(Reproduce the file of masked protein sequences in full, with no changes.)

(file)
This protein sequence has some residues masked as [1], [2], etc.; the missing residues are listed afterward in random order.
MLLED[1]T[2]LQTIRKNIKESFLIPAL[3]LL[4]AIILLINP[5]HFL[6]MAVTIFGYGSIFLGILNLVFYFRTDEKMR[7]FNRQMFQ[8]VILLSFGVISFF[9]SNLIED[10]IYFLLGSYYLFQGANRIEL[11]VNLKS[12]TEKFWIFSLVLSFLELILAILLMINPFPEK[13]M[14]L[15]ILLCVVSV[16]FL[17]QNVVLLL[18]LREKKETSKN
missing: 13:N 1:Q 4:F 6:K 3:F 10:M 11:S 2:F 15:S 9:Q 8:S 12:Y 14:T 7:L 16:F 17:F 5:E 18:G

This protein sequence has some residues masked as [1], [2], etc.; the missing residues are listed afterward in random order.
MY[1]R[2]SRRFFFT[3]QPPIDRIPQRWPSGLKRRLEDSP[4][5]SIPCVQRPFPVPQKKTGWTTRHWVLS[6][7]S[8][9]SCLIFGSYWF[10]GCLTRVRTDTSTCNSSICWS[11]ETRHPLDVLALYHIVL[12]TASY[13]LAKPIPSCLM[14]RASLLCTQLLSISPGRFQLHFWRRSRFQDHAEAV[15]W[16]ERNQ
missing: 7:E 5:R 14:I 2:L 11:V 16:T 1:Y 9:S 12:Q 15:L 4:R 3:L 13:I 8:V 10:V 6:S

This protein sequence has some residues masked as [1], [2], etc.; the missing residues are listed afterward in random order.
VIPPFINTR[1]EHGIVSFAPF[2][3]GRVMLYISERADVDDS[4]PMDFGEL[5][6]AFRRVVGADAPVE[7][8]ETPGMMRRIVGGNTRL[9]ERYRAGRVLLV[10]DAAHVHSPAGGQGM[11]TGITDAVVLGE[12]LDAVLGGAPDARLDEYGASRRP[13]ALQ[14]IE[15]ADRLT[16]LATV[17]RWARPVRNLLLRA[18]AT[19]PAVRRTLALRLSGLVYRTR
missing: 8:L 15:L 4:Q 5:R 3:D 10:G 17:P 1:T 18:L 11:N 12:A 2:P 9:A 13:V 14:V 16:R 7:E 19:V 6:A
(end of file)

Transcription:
This protein sequence has some residues masked as [1], [2], etc.; the missing residues are listed afterward in random order.
MLLED[1]T[2]LQTIRKNIKESFLIPAL[3]LL[4]AIILLINP[5]HFL[6]MAVTIFGYGSIFLGILNLVFYFRTDEKMR[7]FNRQMFQ[8]VILLSFGVISFF[9]SNLIED[10]IYFLLGSYYLFQGANRIEL[11]VNLKS[12]TEKFWIFSLVLSFLELILAILLMINPFPEK[13]M[14]L[15]ILLCVVSV[16]FL[17]QNVVLLL[18]LREKKETSKN
missing: 13:N 1:Q 4:F 6:K 3:F 10:M 11:S 2:F 15:S 9:Q 8:S 12:Y 14:T 7:L 16:F 17:F 5:E 18:G

This protein sequence has some residues masked as [1], [2], etc.; the missing residues are listed afterward in random order.
MY[1]R[2]SRRFFFT[3]QPPIDRIPQRWPSGLKRRLEDSP[4][5]SIPCVQRPFPVPQKKTGWTTRHWVLS[6][7]S[8][9]SCLIFGSYWF[10]GCLTRVRTDTSTCNSSICWS[11]ETRHPLDVLALYHIVL[12]TASY[13]LAKPIPSCLM[14]RASLLCTQLLSISPGRFQLHFWRRSRFQDHAEAV[15]W[16]ERNQ
missing: 7:E 5:R 14:I 2:L 11:V 16:T 1:Y 9:S 12:Q 15:L 4:R 3:L 13:I 8:V 10:V 6:S

This protein sequence has some residues masked as [1], [2], etc.; the missing residues are listed afterward in random order.
VIPPFINTR[1]EHGIVSFAPF[2][3]GRVMLYISERADVDDS[4]PMDFGEL[5][6]AFRRVVGADAPVE[7][8]ETPGMMRRIVGGNTRL[9]ERYRAGRVLLV[10]DAAHVHSPAGGQGM[11]TGITDAVVLGE[12]LDAVLGGAPDARLDEYGASRRP[13]ALQ[14]IE[15]ADRLT[16]LATV[17]RWARPVRNLLLRA[18]AT[19]PAVRRTLALRLSGLVYRTR
missing: 8:L 15:L 4:Q 5:R 3:D 10:G 17:P 1:T 18:L 11:N 12:A 2:P 9:A 13:V 14:V 16:R 7:E 19:V 6:A